January 20, 2015
Then ex-Saturday Night Live star Victoria Jackson showed up and led a counterprotest. Here’s how the Vanderbilt Administration responded:
Dean of Students Mark Bandas emailed the student body to say that that Muslim students had told him they have “felt welcome and safe at Vanderbilt until you read this piece.” He assured them that the school’s “top priority” has not changed: “Ensuring that this campus is welcoming to, and supportive of, all of our students.”
At the same time, Bandas told students to use their freedom of expression to challenge “polarizing speech” and “engage in dialogue with … those with whom you disagree.”
According to Yamin, the student organizer and publicity chair for the Muslim Student Association, Bandas even volunteered to provide a sound system and setup crew for her protest.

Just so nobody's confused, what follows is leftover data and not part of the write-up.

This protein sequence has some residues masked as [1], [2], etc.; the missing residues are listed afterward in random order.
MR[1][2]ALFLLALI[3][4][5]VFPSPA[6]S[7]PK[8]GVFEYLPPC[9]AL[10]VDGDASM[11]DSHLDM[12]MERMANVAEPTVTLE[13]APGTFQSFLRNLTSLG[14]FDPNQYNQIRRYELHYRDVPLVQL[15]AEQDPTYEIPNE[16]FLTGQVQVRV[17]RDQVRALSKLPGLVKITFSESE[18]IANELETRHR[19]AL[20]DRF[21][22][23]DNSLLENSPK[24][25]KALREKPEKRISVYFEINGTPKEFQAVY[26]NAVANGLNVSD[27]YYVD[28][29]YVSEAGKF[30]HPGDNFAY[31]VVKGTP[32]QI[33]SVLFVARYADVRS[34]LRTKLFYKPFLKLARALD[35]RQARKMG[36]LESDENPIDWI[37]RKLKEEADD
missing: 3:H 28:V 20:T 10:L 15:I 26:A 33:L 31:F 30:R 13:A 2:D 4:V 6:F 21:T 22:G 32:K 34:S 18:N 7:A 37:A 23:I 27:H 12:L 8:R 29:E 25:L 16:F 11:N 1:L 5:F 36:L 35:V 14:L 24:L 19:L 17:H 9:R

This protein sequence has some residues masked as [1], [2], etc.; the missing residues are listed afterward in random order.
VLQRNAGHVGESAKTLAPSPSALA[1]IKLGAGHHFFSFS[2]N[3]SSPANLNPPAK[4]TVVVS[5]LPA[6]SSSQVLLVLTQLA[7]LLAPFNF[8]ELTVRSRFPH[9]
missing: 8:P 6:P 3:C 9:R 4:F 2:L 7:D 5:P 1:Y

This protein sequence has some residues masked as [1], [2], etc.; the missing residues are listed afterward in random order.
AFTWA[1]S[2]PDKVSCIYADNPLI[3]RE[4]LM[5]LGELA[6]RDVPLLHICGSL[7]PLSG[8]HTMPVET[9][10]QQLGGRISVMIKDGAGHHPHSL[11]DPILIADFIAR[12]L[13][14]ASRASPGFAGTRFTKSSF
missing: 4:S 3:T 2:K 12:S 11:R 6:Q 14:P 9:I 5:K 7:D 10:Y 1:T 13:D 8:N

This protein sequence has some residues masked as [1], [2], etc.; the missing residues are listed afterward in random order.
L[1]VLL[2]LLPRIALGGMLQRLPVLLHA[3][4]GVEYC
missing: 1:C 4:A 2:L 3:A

But Yamin only met the dean halfway in his call to engage with her critics. . . .
The overall tone of the protest, though passionate, did not attack Swain personally.
Yamin herself acknowledged after the event that Swain “has substance and that she is an educated woman” and has “a lot of qualifications to be teaching at Vanderbilt.”
But Swain’s speech must be curtailed, Yamin said: “What I’m really trying to show her is that she can’t continue to say these kinds of things on a campus that’s so liberal and diverse and tolerant.”
Well, actually, that’s what it means to have a campus that’s liberal, diverse and tolerant. You need to continue your education, Yamin. That said, this has been better handled than many campus speech fights lately.
And here’s a roundup from Scott Jaschik at Inside Higher Ed.